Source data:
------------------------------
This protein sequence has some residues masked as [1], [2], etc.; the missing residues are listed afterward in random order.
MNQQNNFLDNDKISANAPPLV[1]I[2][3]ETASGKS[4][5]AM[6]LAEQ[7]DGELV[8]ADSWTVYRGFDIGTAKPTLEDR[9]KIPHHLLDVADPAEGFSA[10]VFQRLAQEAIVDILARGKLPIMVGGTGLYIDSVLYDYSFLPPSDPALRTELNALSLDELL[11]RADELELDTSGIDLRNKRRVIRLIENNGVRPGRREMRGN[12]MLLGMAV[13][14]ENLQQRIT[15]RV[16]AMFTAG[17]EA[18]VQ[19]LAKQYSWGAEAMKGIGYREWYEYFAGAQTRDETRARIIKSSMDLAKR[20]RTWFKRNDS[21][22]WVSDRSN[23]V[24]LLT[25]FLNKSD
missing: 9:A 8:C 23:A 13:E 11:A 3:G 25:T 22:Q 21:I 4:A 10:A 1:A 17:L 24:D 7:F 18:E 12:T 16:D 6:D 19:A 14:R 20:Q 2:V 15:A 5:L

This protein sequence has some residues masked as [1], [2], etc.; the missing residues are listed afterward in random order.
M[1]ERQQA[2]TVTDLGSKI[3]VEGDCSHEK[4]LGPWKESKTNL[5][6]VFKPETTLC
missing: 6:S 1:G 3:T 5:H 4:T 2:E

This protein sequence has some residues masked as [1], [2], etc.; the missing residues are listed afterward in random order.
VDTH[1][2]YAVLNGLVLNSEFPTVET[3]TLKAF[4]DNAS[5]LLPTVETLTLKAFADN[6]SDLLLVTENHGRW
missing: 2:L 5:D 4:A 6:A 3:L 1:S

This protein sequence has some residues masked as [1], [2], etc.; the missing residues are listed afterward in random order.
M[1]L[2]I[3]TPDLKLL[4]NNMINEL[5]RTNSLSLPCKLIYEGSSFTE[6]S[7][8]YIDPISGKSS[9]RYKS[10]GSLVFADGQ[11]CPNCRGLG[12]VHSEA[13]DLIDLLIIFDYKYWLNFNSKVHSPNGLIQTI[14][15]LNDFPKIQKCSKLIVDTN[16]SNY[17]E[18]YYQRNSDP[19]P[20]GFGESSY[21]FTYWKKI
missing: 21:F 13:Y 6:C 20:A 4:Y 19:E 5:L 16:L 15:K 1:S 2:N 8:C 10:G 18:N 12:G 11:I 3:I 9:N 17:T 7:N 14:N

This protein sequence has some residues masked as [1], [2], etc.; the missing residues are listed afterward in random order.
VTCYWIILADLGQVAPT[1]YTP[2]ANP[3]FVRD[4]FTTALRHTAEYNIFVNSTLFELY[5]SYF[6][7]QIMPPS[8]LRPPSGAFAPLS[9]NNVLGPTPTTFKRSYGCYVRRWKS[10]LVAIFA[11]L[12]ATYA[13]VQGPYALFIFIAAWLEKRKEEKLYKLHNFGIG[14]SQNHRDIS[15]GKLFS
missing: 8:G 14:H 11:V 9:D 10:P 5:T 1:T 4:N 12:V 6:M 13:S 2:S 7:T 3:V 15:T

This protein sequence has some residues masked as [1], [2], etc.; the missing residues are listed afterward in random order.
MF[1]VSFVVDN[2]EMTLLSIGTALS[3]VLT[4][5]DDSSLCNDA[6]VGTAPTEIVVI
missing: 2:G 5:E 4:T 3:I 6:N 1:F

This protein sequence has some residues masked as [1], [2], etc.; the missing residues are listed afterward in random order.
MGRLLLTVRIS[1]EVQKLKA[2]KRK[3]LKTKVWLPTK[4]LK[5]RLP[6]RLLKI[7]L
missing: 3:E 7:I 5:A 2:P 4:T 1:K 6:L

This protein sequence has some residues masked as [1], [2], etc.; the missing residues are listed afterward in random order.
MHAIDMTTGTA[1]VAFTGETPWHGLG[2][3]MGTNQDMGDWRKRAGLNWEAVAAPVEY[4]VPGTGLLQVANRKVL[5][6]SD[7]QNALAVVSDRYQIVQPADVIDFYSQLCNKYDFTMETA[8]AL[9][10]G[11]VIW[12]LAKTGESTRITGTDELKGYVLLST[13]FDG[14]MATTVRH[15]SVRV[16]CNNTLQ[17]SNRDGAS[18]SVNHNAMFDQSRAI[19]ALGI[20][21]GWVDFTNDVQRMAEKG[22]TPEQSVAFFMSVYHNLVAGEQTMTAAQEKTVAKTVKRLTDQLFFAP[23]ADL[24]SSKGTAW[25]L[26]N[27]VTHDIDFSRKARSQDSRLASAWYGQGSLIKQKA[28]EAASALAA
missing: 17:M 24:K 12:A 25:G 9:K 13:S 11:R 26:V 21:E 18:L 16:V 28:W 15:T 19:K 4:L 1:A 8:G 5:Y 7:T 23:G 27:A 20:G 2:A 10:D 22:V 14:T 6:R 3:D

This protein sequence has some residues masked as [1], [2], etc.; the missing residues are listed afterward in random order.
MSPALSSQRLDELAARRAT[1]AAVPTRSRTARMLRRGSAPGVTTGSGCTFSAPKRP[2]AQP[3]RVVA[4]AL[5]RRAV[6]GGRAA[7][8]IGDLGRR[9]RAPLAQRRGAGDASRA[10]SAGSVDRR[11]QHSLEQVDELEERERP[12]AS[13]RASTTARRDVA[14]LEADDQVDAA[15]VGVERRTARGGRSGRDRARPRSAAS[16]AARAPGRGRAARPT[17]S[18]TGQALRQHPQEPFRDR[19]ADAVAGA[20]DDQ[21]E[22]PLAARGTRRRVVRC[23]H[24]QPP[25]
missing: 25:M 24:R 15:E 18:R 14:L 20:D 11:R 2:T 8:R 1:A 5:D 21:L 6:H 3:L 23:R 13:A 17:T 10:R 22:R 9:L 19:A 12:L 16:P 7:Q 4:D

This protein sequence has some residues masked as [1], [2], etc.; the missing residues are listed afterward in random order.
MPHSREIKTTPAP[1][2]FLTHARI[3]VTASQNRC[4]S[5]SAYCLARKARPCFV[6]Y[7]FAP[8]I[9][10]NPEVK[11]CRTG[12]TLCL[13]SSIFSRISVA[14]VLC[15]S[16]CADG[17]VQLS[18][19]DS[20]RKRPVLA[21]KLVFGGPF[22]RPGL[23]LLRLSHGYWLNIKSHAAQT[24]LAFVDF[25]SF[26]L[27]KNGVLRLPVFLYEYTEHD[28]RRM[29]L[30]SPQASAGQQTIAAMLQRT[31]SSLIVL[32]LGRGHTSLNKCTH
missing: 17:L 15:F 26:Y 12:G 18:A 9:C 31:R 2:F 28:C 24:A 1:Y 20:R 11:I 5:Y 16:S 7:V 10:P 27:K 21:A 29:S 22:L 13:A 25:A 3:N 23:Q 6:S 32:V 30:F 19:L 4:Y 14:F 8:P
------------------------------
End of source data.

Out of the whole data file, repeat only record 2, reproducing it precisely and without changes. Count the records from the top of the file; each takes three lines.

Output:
This protein sequence has some residues masked as [1], [2], etc.; the missing residues are listed afterward in random order.
M[1]ERQQA[2]TVTDLGSKI[3]VEGDCSHEK[4]LGPWKESKTNL[5][6]VFKPETTLC
missing: 6:S 1:G 3:T 5:H 4:T 2:E